8 See Luke 22:69; Acts 2:23-25, 30-33; Rom 8:34; Col 3:1; Heb 1:13; 10:12.
9 See Rev 3:21.
10 Note the twin concepts in these verses indicating future rule: 1) Paul finished his life faithfully for Christ; and 2) he will receive a “crown,” signifying rule, at the Judgment Seat of Christ (“that Day”).
11 See Acts 7:55-56. Elsewhere, we do not see Jesus standing in heaven, but sitting, “at the right hand of God”—cf. Ps 110:1; Matt 22:44; Mark 12:36; 16:19; Luke 20:42, 43; Acts 2:34, 35; Col 3:1; Heb 1:13. That Jesus would stand to welcome Stephen “home” demonstrates the kind of honor that will only be accorded to those who will rule with Christ.
12 In addition, it could be argued that faithful, deceased believers are already experiencing a “pre-rewarded” experience for their faithfulness. Perhaps Jesus’ reception of Stephen (which can be seen to be His confession of Stephen before others, as in Luke 12:8) presents this concept, along with the white robe dispensed to the Tribulation martyrs during the Tribulation Period (Rev 6:9-11), the attire of “fine linen” worn by faithful believers prior to the return of Christ (Rev 19:8), and even Lazarus’ experiences of being welcomed and carried by angels to Abraham’s “bosom,” a place of privileged seating next to one of the greats of the OT. Jesus’ present session “at the right hand of the Majesty on high” (Heb 1:3) could also lend itself to this discussion.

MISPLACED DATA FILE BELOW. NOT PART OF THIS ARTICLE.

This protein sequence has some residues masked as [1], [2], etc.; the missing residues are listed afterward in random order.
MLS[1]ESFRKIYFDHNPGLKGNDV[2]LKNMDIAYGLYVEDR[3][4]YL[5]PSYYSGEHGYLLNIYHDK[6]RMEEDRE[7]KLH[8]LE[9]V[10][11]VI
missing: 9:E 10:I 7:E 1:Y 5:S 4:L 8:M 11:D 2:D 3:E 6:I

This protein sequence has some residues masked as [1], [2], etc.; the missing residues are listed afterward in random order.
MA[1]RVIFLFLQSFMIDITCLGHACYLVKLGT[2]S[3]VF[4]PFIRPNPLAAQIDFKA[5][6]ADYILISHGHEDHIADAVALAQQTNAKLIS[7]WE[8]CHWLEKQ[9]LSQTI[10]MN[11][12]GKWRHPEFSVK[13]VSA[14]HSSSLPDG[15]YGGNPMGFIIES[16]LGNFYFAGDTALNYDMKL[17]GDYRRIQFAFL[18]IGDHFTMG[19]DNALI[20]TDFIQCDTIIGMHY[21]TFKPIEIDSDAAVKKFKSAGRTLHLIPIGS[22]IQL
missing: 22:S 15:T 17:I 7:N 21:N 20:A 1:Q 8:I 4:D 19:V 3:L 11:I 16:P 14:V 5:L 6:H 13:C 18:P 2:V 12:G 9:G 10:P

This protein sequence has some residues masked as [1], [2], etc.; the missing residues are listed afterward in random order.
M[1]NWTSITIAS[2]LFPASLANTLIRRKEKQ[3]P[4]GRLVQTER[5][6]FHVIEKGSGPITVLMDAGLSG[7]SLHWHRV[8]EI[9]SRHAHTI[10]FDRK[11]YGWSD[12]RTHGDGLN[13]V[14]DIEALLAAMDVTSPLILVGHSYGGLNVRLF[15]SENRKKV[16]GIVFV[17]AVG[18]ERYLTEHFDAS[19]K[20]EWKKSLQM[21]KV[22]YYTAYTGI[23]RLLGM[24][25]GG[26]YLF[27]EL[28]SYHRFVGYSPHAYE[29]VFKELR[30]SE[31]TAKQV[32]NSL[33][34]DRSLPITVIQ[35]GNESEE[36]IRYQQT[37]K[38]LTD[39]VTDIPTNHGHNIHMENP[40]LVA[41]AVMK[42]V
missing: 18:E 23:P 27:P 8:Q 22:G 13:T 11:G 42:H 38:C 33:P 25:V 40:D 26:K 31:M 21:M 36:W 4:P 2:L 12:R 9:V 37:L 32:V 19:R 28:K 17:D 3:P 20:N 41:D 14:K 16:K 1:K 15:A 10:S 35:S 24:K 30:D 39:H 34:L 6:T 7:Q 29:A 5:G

13 If it did, then it follows that the Bema had already occurred when Jesus declared to the apostles that they will rule upon the earth (cf. Matt 19:28; Luke 22:28-30). But, of course, it had not.
14 These armies of the world will invade Israel prior to Christ’s return in a paltry attempt to halt Jesus from ascending the throne of David to begin His millennial rule. See Claeys, Impending Apocalypse, 171-77.
15 This book most likely refers to the book mentioned in Rev 20:12—the Book of Life—which designates all who have received eternal life (by believing in Jesus Christ for it).
16 This refers to the last half of the Tribulation period.
17 He refers to these Jewish believers by the phrase, “your people.” Clearly, “your people” refers to Jews, as Daniel is Jewish. In addition, because faithful Jewish believers in Jesus will be the ones experiencing persecution during that period, this announcement specifically refers to that group. For more on this, see Claeys, The Impending Apocalypse.
18 If we read Matthew 13 and 24-25 closely, we can see this deliverance will occur when Jesus returns to the earth. Furthermore, by noting the context of Dan 7:13-14 and Zechariah 12-14, from which the language of Matt 24:29 stems, we can more readily see that Jesus announces in Matt 24:29-31 that He will deliver Israel from its enemies at His return. Following His return, He will establish God’s kingdom, providing for the Jewish nation to be at peace from enemies henceforth.
19 This is an adjudication of Gentile Tribulation survivors: both believers and unbelievers.
20 For a presentation of this assessment and its timing, see Claeys, “Matthew 25:31-46: Salvation by Works?” JOTGES (Autumn 2017): 55-70.
21 This judgment follows the return of Christ, as indicated by Matt 25:31. In addition, it is evident that this eschatological event occurs between the return of Christ and the initiation of the Millennial Kingdom based on the following: 1) the judgment shows the retribution of unbelievers (cf. Matt 25:41, 46) from all the nations; and 2) the contextual link with chapter 24 (e.g., cp. 24:29-31 with 25:31), shows that it follows the Tribulation period.